OU Blazes Trail with Tuition Gift Card (July 2013)
By Bill Grabarek, Senior Editor
True to the pioneering spirit of the University of Oklahoma’s moniker, the Sooners (a nickname for settlers during the land rush of the late 1800s), OU is traversing a path seemingly untrodden by other colleges and universities.
OU’s Office of the Bursar recently launched the OU Gift Card, enabling friends and relatives to give students gift cards in denominations of $25, $40, $50, $100, $250 and $500 that can be used to help pay for tuition. The card’s only fee is for shipping and handling if it’s ordered through the university’s Website. Cards also can be purchased in the bursar’s office.
Brad Burnett, associate vice president for enrollment and student financial services, says the OU Gift Card was created to help students pay for their education by expanding the traditional mechanisms by which they finance their tuition, such as personal savings, financial aid or parents bearing the primary burden.
“We wanted to enable people who aren’t necessarily going to completely fund a student’s education but would be interested in helping pay down his or her cost of education, like extended family or friends,” Burnett tells Paybefore.
Dare to be Different
This isn’t the first time prepaid has hit the college scene. But the most popular type of card thus far has been the campus card—like the Paybefore Award-winning BlackboardPay—which serves as a combination ID card and prepaid debit card that provides students with access to funds, including financial aid disbursements. The OU gift card can only be used for tuition and other bursar-approved expenses, including library and parking fees.
Burnett says the school looked to other colleges for guidance but couldn’t find one offering a similar program. “This is the first one that I am aware of that’s used to pay down bursar charges,” he says.
As a result, OU is feeling its way through the fledgling program, which is run entirely in-house. The plastic gift cards are numbered and logged in a database. The second phase of the program entails adding a magnetic stripe to the card to enable reloading, he notes.
The card’s April launch was uneventful to say the least. “When the Website first went live, we sold two cards in the first 15 minutes and we thought this was going to be huge,” Burnett says. “Then, two weeks went by and we didn’t sell another.”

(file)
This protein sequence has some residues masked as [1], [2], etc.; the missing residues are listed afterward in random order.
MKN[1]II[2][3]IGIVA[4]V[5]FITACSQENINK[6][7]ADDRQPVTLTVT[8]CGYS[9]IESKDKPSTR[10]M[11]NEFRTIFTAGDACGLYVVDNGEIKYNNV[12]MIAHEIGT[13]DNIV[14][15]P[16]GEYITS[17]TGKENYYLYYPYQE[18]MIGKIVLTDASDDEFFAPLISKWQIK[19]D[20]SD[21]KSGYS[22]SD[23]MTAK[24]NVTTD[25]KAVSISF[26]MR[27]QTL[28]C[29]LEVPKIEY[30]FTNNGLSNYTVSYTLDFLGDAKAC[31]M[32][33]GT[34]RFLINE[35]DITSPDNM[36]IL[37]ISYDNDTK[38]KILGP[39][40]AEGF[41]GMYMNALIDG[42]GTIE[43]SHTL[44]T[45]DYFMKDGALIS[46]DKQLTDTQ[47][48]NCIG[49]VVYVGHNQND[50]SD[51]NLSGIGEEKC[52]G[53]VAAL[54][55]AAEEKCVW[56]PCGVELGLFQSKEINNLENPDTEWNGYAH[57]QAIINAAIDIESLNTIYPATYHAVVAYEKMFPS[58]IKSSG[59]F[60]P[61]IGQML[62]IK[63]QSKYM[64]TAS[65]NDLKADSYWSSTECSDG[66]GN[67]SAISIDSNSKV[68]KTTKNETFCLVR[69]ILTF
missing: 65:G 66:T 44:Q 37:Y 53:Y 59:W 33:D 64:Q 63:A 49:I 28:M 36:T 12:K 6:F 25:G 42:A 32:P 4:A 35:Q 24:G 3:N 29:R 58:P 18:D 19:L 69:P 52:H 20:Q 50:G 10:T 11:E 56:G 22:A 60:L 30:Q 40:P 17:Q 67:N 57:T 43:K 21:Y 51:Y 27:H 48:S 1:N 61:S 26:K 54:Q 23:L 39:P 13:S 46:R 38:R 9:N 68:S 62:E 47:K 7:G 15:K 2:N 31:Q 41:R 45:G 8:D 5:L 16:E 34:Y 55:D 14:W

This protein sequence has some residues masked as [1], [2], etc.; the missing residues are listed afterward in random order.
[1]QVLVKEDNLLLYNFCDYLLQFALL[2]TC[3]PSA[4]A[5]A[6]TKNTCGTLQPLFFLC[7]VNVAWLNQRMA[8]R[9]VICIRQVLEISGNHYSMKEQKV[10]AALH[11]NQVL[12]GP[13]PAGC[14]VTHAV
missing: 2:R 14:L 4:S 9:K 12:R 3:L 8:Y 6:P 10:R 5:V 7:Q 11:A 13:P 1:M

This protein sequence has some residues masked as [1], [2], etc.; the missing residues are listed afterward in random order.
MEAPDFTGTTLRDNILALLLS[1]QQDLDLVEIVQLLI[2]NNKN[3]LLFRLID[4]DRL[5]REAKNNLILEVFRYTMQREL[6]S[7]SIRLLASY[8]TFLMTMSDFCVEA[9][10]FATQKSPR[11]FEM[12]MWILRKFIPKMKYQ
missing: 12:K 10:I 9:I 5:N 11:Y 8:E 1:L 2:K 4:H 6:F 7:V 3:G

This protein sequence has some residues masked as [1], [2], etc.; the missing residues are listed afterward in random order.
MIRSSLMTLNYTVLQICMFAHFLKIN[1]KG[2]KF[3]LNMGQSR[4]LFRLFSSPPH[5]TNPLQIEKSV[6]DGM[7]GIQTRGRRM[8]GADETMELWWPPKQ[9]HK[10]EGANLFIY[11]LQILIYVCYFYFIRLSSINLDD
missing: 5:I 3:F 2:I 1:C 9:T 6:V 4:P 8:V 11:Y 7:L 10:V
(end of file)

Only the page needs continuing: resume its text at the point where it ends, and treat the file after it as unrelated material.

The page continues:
The school is preparing for a big back-to-school marketing push in early August. “By being first, it’s going to take a while for people to wrap their minds around the fact that [the gift card] is even available,” Burnett says. “I don’t think the first thing on somebody’s mind when a child goes off to college is to buy them a gift card to help them with tuition and fees, but I think over time the novelty of it will catch on.”
More to Explore
Analysts agree that a university offering gift cards for tuition is a rare, if not completely unique, concept that offers benefits to academia and opportunities for the prepaid industry.
“For decades, universities have enabled students to use their ID cards as closed-loop payment cards so purchases made on campus would be added to their university bills, which is one step below a gift card program,” says Aleia Van Dyke, analyst at Javelin Strategy & Research.
She tells Paybefore that gift cards for tuition is a great idea, provided universities have the best interest of the students at heart, “which means providing cards with low fees. Any fees that are seen as excessive or abusive will surely face the wrath of students and regulators, alike.”
“The industry is always looking for new opportunities to expand services, and is full of great innovators that can service the school’s current plans but also push its program to the next level.”
Matt Davies, CEO and director of Powerhouse Brands Consulting and the Gift Card Network, says the OU Gift Card is a great way for students to raise funds for their education. He recommends that the university extend the card’s use to other student expenses, including meals, supplies and school activities.
Once OU gets a better survey of the prepaid card territory, Davies and Van Dyke offer suggestions for expanding the product, such as a GPR prepaid card linked to a bank account and financial aid funds.
“[Prepaid cards] are especially helpful for college students who are just beginning to learn how to manage their finances on their own,” Van Dyke says.
Davies suspects many in the prepaid industry will be more than willing to help OU further develop its gift card program. “The industry is always looking for new opportunities to expand services, and is full of great innovators that can service the school’s current plans, but also push its program to the next level.”